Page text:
HIMSS EHR Association Offers HIE Strategy, World…Yawns?

In my naivete, I thought the following might be a serious milestone, or at least a thought-provoking read.  Consider the serious tone of this announcement:

The HIMSS Electronic Health Record Association (EHR Association), a collaboration of 46 EHR supplier companies, announced today the availability of a major new white paper “Supporting a Robust Health Information Exchange Strategy with a Pragmatic Transport Framework”.  The focused recommendations in the white paper, aimed at key health IT stakeholders, are based on proven standards and successful health information exchange (HIE) implementations around the world.

Then I took a few spoonfuls of my cereal, drank some coffee and my mind woke up. Oh yes, right, an announcement and a white paper will power the languishing HIE market into action. Right, and President Obama will show up next week and do my laundry.

Honestly, folks, I’m an analyst with health IT background, not a developer or CIO type — so I’m not qualified to say exactly what technologies will work. But I do know posturing when I see it, and that HIMSS press release is rife with quasi-visionary statements. More pointedly, the paper does little more than point to some successful projects and say “See, aren’t they great?”

In any event, I have little confidence in any announcement that proposes to offer the solution, or even the outline of the solution, to any of life’s big problems:  say, the national debt, the struggle for world peace or linking a bunch of fragmented, siloed regional clinical data-sharing projects into a workable whole.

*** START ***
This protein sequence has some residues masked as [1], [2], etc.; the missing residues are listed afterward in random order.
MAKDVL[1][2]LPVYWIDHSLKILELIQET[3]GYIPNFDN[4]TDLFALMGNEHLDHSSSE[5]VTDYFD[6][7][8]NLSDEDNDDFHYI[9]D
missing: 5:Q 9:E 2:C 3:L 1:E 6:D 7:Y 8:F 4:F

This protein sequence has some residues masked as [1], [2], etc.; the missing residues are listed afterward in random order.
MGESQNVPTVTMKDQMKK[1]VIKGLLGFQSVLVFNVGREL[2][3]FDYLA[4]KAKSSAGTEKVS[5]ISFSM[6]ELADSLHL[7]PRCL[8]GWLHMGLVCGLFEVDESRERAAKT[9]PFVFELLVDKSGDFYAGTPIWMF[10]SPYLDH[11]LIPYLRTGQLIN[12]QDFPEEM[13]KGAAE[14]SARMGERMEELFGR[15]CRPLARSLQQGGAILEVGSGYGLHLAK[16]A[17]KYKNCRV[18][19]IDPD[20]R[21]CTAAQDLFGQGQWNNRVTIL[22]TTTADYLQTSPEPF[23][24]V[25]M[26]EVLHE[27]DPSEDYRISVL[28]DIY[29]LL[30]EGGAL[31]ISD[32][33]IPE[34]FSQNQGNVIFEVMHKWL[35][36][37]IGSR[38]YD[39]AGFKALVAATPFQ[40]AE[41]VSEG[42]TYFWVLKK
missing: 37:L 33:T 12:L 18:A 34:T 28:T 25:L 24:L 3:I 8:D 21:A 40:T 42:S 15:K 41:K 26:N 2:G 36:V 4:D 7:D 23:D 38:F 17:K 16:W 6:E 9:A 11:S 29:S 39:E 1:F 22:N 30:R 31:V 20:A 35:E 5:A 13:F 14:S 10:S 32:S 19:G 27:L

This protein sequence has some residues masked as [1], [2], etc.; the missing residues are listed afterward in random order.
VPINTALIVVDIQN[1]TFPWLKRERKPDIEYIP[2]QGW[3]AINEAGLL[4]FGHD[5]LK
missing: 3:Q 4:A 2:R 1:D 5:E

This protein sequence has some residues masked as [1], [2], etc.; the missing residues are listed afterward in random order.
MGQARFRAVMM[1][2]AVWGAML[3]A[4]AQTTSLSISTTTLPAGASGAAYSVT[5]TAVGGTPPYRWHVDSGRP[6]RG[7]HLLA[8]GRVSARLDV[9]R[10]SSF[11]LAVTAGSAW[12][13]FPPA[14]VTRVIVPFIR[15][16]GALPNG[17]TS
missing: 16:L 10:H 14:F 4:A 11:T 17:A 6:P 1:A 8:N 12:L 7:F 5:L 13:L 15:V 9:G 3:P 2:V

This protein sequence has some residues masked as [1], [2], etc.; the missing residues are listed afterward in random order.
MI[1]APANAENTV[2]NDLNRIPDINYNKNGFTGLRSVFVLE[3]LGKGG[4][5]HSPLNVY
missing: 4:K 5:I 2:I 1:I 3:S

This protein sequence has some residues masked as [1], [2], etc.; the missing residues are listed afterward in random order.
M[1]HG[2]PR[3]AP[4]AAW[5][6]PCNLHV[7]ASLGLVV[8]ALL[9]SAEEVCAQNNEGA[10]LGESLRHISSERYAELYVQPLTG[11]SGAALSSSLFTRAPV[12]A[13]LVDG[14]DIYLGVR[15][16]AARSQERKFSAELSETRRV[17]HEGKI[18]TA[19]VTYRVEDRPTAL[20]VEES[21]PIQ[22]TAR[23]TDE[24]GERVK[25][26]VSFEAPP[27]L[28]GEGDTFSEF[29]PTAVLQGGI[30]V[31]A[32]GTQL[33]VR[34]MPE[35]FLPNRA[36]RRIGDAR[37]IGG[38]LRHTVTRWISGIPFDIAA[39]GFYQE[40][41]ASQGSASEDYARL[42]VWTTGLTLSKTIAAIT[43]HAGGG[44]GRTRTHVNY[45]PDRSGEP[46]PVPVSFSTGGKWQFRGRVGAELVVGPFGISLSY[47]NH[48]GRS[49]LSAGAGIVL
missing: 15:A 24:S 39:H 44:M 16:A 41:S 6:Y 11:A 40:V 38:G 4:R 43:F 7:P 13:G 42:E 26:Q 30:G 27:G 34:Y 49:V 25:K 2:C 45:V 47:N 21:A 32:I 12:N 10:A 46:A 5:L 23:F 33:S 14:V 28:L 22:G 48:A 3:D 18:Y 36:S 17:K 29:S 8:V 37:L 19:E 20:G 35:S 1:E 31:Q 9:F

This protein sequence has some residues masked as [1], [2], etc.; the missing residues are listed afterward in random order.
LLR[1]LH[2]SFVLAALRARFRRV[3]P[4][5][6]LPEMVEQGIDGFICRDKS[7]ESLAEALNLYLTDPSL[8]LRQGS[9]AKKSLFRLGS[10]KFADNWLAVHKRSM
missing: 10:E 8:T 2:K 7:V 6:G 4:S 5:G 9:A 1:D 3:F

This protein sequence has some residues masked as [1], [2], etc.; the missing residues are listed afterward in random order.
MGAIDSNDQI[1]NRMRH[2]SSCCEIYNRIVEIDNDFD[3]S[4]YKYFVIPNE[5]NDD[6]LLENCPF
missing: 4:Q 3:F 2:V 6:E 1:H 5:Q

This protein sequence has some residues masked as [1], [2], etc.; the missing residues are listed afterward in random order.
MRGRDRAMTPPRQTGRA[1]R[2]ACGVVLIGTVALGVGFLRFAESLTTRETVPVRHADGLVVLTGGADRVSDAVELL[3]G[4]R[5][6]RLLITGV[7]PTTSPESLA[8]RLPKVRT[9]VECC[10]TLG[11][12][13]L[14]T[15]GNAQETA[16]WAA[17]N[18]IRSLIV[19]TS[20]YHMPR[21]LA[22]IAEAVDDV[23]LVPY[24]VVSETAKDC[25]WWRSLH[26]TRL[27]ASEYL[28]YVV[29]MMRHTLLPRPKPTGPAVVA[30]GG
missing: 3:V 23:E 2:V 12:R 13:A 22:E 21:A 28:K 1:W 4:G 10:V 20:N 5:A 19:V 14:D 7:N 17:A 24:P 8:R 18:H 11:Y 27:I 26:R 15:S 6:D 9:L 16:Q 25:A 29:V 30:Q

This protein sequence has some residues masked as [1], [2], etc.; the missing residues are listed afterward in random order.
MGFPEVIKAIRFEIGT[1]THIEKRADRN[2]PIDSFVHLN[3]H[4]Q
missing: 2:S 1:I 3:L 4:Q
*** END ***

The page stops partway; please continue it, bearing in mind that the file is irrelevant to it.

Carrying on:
Lest you think I’m a lone cynic, ponder this reaction from an EMR industry insider who preferred to remain anonymous:

“Just about all of this white paper beyond the Direct Project stage is pure B.S. Bits and pieces can be demonstrated at Connectathons, etc. but it will be impossible in the real world to have generalized usefulness with all this overly complicated garbage. It is almost as if the EHRA is conspiring to thwart real interoperability progress.

Look for the push methodologies/capabilities arising out of the initial Direct Project pilots to expand to provide the functionalities this report claims are not possible. This will happen and just supersede all this proposed nonsense because it will simply, incrementally work.”

Now *that* analysis makes tremendous sense to me. If The Direct Project — or other efforts to follow — can foster the growth of sensible data-sharing schemes, we might just get our national HIE. If not, well, don’t look to announcements like these for answers.

About the author

Anne Zieger

Anne Zieger

Anne Zieger is a healthcare journalist who has written about the industry for 30 years. Her work has appeared in all of the leading healthcare industry publications, and she's served as editor in chief of several healthcare B2B sites.


  • I wish that the announcement would have matched the headline. Here’s the headline, “Electronic Health Records Developers Agree on Standards.” Then, you read the press release and they’ve basically released a whitepaper.

    So, I like you was quite disappointed. A white paper doesn’t quite mean that a standard has been agreed to. Plus, as I recall, Epic is not a member of EHRA. So, without them on board, that’s not much agreement on the standard. Throw Kaiser in there too (at least I don’t think there in there either).

  • I was just told that Epic is a part of EHRA. I wonder their feelings about this whitepaper since I guess it will have their name on it too.

  • I found this to be a very interesting post. I would have to agree with the anonymous poster and author of the post. I believe that solutions to national HIE are going to require more than an outline for solutions. I also agree with John’s post, “a white paper doesn’t quite mean that a standard has been agreed to.” Thank you for sharing- Great, meaningful content!

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